Just what cable legend John Malone has in mind with the recent deal between three of his holdings – Lions Gate Entertainment, Liberty Global and Discovery Communications – is truly only known to him, but that hasn’t stopped the speculation wheels from turning at break neck speed.
Lions Gate announced Tuesday that Discover and Liberty Global will each pay $195 million for a 3.4% interest in the movie studio and content production house, buying a collective 10 million shares from a private equity firm MHR Fund Management, controlled by Lions Gate CEO Mark Rachesky.
The deal adds to Malone’s holdings – he is chairman of Liberty Global and is a board member at Discovery – and fits nicely with his own 3.4% interest in Lions Gate, which he acquired in February. IN that deal, Malone swapped a 4.5% interest in premium channel Starz for the Lions Gate interest. At the time, the transaction fueled speculation that Lions Gate would eventually purchase Starz, which had been looking for a buyer for years, outright.
The latest deal has heated up the Starz talks again, although Lions Gate CEO John Feltheimer, on a conference call with analysts to discuss third quarter results Tuesday said he would not talk about Starz from an M&A standpoint. He did say that he thought the premium channel had hit a “bump” in recent quarters.
“I think they're transitioning right now,” Feltheimer said.
Whatever the outcome, Malone is known for his patience and a knack for doing exactly what his competitors expect him not to do – the deal does bring three of his holdings closer together. Whether that could mean a Starz deal for Lions Gate or some other transformational transaction, only time will tell.
But the deal allows both sides to increase their stake in the studio up to a point and with Liberty Global Lions Gate gets access to the largest cable operator in Europe for its content.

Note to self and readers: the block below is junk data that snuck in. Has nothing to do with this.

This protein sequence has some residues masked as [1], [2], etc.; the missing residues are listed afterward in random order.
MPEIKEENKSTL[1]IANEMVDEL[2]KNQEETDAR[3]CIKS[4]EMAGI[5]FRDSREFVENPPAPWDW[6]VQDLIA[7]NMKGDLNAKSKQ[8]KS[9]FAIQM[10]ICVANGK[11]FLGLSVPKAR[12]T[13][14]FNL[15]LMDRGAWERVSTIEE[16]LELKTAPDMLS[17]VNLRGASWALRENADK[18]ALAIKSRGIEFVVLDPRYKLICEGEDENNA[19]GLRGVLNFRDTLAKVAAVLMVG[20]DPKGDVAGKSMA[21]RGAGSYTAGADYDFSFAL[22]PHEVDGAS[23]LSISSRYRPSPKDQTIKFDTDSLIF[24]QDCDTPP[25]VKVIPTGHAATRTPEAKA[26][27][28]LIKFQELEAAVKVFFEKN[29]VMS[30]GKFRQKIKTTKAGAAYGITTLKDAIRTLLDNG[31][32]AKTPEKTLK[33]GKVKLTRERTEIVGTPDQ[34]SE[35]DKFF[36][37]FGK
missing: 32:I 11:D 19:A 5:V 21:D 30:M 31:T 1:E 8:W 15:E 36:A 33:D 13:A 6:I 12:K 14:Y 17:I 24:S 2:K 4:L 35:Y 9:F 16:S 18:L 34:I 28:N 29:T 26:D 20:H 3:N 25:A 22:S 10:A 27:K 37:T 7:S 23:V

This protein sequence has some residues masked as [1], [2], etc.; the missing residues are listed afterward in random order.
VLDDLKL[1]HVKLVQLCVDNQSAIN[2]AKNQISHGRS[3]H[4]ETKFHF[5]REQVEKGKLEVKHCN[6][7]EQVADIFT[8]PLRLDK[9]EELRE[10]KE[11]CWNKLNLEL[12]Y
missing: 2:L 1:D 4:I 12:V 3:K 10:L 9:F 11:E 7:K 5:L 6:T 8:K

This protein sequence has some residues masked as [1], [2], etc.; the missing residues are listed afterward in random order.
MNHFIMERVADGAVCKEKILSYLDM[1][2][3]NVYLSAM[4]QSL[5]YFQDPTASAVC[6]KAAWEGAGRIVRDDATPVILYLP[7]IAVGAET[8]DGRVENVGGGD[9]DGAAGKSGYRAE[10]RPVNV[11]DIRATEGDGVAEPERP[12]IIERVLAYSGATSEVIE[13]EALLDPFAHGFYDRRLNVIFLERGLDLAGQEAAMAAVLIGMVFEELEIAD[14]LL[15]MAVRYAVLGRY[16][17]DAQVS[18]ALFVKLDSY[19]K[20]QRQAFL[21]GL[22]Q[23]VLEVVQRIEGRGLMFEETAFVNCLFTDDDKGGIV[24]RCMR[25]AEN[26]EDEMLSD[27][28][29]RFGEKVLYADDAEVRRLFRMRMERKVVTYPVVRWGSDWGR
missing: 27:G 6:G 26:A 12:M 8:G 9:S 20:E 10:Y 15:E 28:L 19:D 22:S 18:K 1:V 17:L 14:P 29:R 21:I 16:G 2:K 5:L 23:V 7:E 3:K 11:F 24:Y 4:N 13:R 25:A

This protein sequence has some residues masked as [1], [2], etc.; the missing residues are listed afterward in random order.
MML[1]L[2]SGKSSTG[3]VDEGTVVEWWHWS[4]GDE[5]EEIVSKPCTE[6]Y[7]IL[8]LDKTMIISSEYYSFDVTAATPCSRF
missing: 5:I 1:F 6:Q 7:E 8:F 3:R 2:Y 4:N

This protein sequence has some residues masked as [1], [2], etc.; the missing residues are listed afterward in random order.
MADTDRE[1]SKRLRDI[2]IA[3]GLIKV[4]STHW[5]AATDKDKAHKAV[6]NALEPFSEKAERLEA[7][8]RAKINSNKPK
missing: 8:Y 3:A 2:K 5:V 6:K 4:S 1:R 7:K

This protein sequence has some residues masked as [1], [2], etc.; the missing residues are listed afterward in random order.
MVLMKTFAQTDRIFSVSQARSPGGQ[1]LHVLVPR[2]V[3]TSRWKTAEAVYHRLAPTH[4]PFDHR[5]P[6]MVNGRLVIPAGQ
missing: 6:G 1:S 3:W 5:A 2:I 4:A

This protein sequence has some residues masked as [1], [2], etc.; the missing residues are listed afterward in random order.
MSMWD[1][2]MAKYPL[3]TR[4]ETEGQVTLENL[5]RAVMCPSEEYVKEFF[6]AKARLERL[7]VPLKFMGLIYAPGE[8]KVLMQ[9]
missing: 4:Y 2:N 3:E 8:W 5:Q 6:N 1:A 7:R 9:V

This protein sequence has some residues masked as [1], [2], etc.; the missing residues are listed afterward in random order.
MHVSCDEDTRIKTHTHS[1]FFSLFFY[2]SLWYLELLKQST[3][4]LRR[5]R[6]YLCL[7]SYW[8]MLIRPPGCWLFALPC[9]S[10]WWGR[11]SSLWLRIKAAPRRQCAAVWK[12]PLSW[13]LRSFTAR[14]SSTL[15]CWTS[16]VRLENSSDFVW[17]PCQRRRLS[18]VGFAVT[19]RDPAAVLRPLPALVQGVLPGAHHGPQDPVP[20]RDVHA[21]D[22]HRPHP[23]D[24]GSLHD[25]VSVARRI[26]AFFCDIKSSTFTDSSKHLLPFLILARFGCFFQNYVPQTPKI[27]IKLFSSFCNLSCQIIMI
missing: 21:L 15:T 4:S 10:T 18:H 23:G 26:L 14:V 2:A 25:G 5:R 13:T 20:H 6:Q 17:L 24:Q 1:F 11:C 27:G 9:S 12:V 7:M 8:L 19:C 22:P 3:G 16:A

Lions Gate has had an impressive run over the past few years in the studio business – it owns franchises like teen vampire series Twilight and The Hunger Games – and has produced several cable hits like Mad Men, Nurse Jackie and Weeds.
While the deal allows both Discovery and Liberty Global to enter into separate commercial agreements with Lionsgate for licensing rights to theatrical and television content across their markets, Liberty Global sold off its content arm – Chellomedia – to AMC Networks for $1 billion more than a year ago and Lions Gate’s past output seems distant from Discovery’s usual fare of documentaries and reality shows. In a statement, Discovery CEO David Zaslav, who along with Liberty Global CEO Mike Fries will get a seat on Lions Gate’s board, said he was looking forward to the partnership.
"Lionsgate has created a strong television business and we are proud to take this ownership stake to gain access to terrific storytellers, creative leadership, and global formats and IP, in both nonfiction and scripted programming,” Zaslav said in a statement. “As with all of our creative partners, we look forward to telling world-class stories with Jon and the deep management team at Lionsgate, and further strengthening Discovery's content pipeline across our linear and digital platforms around the world."